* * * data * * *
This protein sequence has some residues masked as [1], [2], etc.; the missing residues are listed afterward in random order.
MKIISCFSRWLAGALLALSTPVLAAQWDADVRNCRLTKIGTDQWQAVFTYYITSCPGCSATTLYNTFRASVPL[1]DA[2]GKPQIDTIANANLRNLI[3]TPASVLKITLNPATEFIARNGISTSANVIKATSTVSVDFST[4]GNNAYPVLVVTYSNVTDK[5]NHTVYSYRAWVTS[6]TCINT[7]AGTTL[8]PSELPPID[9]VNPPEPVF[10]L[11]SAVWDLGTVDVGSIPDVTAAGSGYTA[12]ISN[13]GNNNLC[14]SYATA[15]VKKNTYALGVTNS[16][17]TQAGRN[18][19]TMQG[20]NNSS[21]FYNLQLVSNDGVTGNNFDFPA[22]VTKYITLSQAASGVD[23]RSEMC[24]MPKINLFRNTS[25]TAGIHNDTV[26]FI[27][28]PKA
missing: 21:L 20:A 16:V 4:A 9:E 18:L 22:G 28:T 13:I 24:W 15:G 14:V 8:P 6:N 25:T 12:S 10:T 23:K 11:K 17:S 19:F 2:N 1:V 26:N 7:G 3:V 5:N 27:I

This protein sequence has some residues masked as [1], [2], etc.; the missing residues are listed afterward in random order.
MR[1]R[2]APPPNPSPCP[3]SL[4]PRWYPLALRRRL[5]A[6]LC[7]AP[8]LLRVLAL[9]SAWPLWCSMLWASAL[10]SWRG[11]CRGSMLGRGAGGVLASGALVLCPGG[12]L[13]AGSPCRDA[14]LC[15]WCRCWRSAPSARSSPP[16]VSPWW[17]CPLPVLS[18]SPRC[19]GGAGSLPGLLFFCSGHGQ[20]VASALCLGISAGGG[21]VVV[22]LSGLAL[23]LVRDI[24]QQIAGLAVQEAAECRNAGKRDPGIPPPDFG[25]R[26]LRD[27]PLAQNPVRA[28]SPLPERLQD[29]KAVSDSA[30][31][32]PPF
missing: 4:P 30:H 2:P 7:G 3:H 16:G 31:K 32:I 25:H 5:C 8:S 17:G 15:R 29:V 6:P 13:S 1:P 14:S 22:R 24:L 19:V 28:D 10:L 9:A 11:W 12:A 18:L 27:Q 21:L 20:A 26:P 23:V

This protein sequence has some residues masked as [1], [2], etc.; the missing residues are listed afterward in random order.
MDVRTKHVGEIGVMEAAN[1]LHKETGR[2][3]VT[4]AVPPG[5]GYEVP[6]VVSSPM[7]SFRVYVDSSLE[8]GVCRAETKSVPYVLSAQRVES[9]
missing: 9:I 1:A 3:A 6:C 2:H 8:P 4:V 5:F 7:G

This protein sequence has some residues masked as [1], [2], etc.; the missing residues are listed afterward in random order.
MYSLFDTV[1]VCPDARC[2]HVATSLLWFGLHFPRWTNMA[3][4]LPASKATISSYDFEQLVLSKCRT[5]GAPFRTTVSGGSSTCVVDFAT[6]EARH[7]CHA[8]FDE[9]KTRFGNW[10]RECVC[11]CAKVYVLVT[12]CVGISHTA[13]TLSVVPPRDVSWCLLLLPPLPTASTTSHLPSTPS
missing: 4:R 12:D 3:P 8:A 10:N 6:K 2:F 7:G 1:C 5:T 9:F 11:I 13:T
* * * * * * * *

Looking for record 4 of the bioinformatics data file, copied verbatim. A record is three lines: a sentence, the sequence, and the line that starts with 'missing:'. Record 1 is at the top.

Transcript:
This protein sequence has some residues masked as [1], [2], etc.; the missing residues are listed afterward in random order.
MYSLFDTV[1]VCPDARC[2]HVATSLLWFGLHFPRWTNMA[3][4]LPASKATISSYDFEQLVLSKCRT[5]GAPFRTTVSGGSSTCVVDFAT[6]EARH[7]CHA[8]FDE[9]KTRFGNW[10]RECVC[11]CAKVYVLVT[12]CVGISHTA[13]TLSVVPPRDVSWCLLLLPPLPTASTTSHLPSTPS
missing: 4:R 12:D 3:P 8:A 10:N 6:K 2:F 7:G 1:C 5:T 9:F 11:I 13:T